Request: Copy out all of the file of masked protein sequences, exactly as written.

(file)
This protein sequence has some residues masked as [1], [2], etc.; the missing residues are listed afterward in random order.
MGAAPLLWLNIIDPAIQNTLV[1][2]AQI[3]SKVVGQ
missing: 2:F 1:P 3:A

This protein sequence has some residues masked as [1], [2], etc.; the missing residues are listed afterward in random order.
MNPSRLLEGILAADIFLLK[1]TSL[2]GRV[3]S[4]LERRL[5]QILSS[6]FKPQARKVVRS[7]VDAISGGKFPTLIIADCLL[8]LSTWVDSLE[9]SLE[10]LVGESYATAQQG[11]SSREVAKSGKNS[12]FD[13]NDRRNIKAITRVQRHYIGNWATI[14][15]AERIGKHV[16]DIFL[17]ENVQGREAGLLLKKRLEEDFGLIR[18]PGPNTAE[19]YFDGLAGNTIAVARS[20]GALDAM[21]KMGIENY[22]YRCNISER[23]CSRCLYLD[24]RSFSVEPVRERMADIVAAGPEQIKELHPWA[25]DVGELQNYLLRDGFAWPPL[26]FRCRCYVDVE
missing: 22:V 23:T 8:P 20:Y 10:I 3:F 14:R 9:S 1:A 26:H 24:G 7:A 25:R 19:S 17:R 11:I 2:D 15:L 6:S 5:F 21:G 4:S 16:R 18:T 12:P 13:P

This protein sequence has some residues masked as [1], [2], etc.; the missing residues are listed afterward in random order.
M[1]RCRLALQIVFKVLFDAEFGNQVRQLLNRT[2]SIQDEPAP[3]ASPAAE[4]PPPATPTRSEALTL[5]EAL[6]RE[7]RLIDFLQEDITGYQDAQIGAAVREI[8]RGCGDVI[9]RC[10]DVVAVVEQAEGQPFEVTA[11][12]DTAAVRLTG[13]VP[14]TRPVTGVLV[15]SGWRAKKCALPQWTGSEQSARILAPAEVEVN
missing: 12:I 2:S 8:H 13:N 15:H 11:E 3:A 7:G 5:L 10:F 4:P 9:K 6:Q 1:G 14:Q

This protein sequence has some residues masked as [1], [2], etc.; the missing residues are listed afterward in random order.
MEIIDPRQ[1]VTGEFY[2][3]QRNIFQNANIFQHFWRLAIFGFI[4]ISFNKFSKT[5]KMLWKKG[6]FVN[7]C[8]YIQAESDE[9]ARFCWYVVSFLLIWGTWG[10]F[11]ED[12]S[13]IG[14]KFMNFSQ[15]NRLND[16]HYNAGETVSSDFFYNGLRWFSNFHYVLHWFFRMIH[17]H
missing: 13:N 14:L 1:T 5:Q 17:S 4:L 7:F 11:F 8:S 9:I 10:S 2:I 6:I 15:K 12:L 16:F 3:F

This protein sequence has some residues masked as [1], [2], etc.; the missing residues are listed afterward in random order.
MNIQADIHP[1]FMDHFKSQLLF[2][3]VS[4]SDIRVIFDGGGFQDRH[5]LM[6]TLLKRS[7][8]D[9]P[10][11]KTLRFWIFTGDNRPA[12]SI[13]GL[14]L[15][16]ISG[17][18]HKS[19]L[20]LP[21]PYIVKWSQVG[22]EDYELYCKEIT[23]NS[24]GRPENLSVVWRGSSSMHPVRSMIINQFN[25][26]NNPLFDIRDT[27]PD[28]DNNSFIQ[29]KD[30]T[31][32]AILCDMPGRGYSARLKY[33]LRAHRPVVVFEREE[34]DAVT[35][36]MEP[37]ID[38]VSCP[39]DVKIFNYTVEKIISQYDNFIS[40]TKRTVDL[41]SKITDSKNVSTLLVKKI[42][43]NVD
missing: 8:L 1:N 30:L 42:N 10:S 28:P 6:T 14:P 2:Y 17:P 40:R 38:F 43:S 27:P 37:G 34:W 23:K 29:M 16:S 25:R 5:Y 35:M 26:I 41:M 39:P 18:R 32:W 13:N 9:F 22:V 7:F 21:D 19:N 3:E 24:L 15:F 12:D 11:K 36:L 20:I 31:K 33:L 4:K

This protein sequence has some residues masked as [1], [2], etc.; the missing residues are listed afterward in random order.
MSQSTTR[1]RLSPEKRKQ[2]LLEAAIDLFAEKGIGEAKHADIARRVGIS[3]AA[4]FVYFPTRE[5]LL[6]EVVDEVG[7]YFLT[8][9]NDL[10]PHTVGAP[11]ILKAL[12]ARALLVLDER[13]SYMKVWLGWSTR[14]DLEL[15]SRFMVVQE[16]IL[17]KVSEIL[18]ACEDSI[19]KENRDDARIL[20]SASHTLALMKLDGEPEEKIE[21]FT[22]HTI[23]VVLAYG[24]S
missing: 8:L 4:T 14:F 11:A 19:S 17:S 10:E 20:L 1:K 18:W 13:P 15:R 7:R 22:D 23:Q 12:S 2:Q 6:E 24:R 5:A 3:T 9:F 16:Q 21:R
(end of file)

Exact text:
This protein sequence has some residues masked as [1], [2], etc.; the missing residues are listed afterward in random order.
MGAAPLLWLNIIDPAIQNTLV[1][2]AQI[3]SKVVGQ
missing: 2:F 1:P 3:A

This protein sequence has some residues masked as [1], [2], etc.; the missing residues are listed afterward in random order.
MNPSRLLEGILAADIFLLK[1]TSL[2]GRV[3]S[4]LERRL[5]QILSS[6]FKPQARKVVRS[7]VDAISGGKFPTLIIADCLL[8]LSTWVDSLE[9]SLE[10]LVGESYATAQQG[11]SSREVAKSGKNS[12]FD[13]NDRRNIKAITRVQRHYIGNWATI[14][15]AERIGKHV[16]DIFL[17]ENVQGREAGLLLKKRLEEDFGLIR[18]PGPNTAE[19]YFDGLAGNTIAVARS[20]GALDAM[21]KMGIENY[22]YRCNISER[23]CSRCLYLD[24]RSFSVEPVRERMADIVAAGPEQIKELHPWA[25]DVGELQNYLLRDGFAWPPL[26]FRCRCYVDVE
missing: 22:V 23:T 8:P 20:Y 10:I 3:F 14:R 9:S 1:A 26:H 24:G 7:A 25:R 19:S 17:R 11:I 2:D 15:L 6:S 5:F 21:G 4:S 16:R 18:T 12:P 13:P

This protein sequence has some residues masked as [1], [2], etc.; the missing residues are listed afterward in random order.
M[1]RCRLALQIVFKVLFDAEFGNQVRQLLNRT[2]SIQDEPAP[3]ASPAAE[4]PPPATPTRSEALTL[5]EAL[6]RE[7]RLIDFLQEDITGYQDAQIGAAVREI[8]RGCGDVI[9]RC[10]DVVAVVEQAEGQPFEVTA[11][12]DTAAVRLTG[13]VP[14]TRPVTGVLV[15]SGWRAKKCALPQWTGSEQSARILAPAEVEVN
missing: 12:I 2:S 8:H 13:N 15:H 11:E 3:A 7:G 5:L 10:F 4:P 9:K 6:Q 1:G 14:Q

This protein sequence has some residues masked as [1], [2], etc.; the missing residues are listed afterward in random order.
MEIIDPRQ[1]VTGEFY[2][3]QRNIFQNANIFQHFWRLAIFGFI[4]ISFNKFSKT[5]KMLWKKG[6]FVN[7]C[8]YIQAESDE[9]ARFCWYVVSFLLIWGTWG[10]F[11]ED[12]S[13]IG[14]KFMNFSQ[15]NRLND[16]HYNAGETVSSDFFYNGLRWFSNFHYVLHWFFRMIH[17]H
missing: 13:N 14:L 1:T 5:Q 17:S 4:L 7:F 11:F 8:S 9:I 10:S 2:I 6:I 15:K 12:L 16:F 3:F

This protein sequence has some residues masked as [1], [2], etc.; the missing residues are listed afterward in random order.
MNIQADIHP[1]FMDHFKSQLLF[2][3]VS[4]SDIRVIFDGGGFQDRH[5]LM[6]TLLKRS[7][8]D[9]P[10][11]KTLRFWIFTGDNRPA[12]SI[13]GL[14]L[15][16]ISG[17][18]HKS[19]L[20]LP[21]PYIVKWSQVG[22]EDYELYCKEIT[23]NS[24]GRPENLSVVWRGSSSMHPVRSMIINQFN[25][26]NNPLFDIRDT[27]PD[28]DNNSFIQ[29]KD[30]T[31][32]AILCDMPGRGYSARLKY[33]LRAHRPVVVFEREE[34]DAVT[35][36]MEP[37]ID[38]VSCP[39]DVKIFNYTVEKIISQYDNFIS[40]TKRTVDL[41]SKITDSKNVSTLLVKKI[42][43]NVD
missing: 8:L 1:N 30:L 42:N 10:S 28:P 6:T 14:P 2:Y 17:P 40:R 38:F 43:S 27:P 37:G 34:W 23:K 29:M 16:S 25:R 5:Y 35:M 26:I 41:M 39:P 18:R 32:W 13:N 9:F 22:V 7:F 21:D 19:N 3:E 24:L 15:F 12:D 11:K 36:L 20:I 31:K 33:L 4:K

This protein sequence has some residues masked as [1], [2], etc.; the missing residues are listed afterward in random order.
MSQSTTR[1]RLSPEKRKQ[2]LLEAAIDLFAEKGIGEAKHADIARRVGIS[3]AA[4]FVYFPTRE[5]LL[6]EVVDEVG[7]YFLT[8][9]NDL[10]PHTVGAP[11]ILKAL[12]ARALLVLDER[13]SYMKVWLGWSTR[14]DLEL[15]SRFMVVQE[16]IL[17]KVSEIL[18]ACEDSI[19]KENRDDARIL[20]SASHTLALMKLDGEPEEKIE[21]FT[22]HTI[23]VVLAYG[24]S
missing: 8:L 4:T 14:F 11:A 19:S 17:S 10:E 20:L 1:K 18:W 13:P 15:R 7:R 22:D 23:Q 12:S 2:Q 6:E 24:R 5:A 3:T 9:F 16:Q 21:R